Cerebrospinal Fluid Leaks Following Anterior Skull Base Trauma: A Systematic Review of the Literature

World Neurosurg. 2021 Oct 9;S1878-8750(21)01562-X. doi: 10.1016/j.wneu.2021.10.065. Online ahead of print.


Background: Anterior skull base (ASB) fractures are reported in 4% of head injuries and represent 21% of all skull fractures. Cerebrospinal fluid (CSF) leaks may follow, severely exacerbating outcomes. We systematically reviewed the literature to analyze and compare the roles of endoscopic surgery, open surgery, and combined approaches in the management of CSF leak repair following post-traumatic ASB fractures.

Methods: PubMed, Web of Science, and Scopus databases were searched in accordance with the PRISMA guidelines. Studies reporting clinical data of patients with CSF leaks following ASB fracture were reviewed, focusing on management strategies and post-treatment outcomes.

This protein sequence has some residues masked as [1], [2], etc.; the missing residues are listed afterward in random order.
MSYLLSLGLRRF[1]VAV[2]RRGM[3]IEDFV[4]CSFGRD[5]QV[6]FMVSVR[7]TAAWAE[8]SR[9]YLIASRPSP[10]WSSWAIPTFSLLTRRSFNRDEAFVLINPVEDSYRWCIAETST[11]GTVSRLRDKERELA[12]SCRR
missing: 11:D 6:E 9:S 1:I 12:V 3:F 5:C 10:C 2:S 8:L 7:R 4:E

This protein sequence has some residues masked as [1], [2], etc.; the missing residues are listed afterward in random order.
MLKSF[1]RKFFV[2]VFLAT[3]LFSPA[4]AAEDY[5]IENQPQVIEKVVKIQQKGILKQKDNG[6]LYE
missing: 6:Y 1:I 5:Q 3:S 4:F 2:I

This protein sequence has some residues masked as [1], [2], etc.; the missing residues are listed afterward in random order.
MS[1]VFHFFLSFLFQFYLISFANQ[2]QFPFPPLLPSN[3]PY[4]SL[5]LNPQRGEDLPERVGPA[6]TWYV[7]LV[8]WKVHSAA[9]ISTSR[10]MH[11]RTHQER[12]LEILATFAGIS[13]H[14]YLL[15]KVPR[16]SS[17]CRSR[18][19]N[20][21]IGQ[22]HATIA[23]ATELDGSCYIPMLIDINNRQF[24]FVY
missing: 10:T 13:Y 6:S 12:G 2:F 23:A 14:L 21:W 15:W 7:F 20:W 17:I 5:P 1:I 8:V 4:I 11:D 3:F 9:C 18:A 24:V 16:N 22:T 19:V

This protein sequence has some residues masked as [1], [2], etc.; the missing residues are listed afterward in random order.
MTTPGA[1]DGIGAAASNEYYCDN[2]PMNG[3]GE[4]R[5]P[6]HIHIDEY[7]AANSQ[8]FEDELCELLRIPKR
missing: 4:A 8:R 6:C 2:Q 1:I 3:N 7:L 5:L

Results: We included 29 articles comprising 888 patients. The average age at diagnosis was 34 years (range 18-91), with a male predominance (54%) and a male/female ratio of 2.9:1 (647/241). Clinical data was available for 888 patients with CSF leaks post-ASB fracture, reporting a median follow-up time of 33.5 months (SD: ±29; range 0.5-330.0 months). Open surgical repair was the most common approach (67.9%), followed by endoscopic surgical repair (32.1%). The endoscopy cohort showed lower rates of complications (0.7% vs. 11.1%) and fistula recurrence (2.8% vs. 5.3%) compared to open surgery.

Conclusion: ASB fractures are frequently treated as late surgery, 24 hours from injury or later, especially for endoscopic surgery. The endoscopic approach is overall preferred, mostly because of its safety and effectiveness, offering lower failure rates than open surgery.

Keywords: Anterior Skull Base; Cerebrospinal Fluid Leak; Craniofacial Trauma; Endoscopy; Skull Base Fracture.

Publication types

  • Review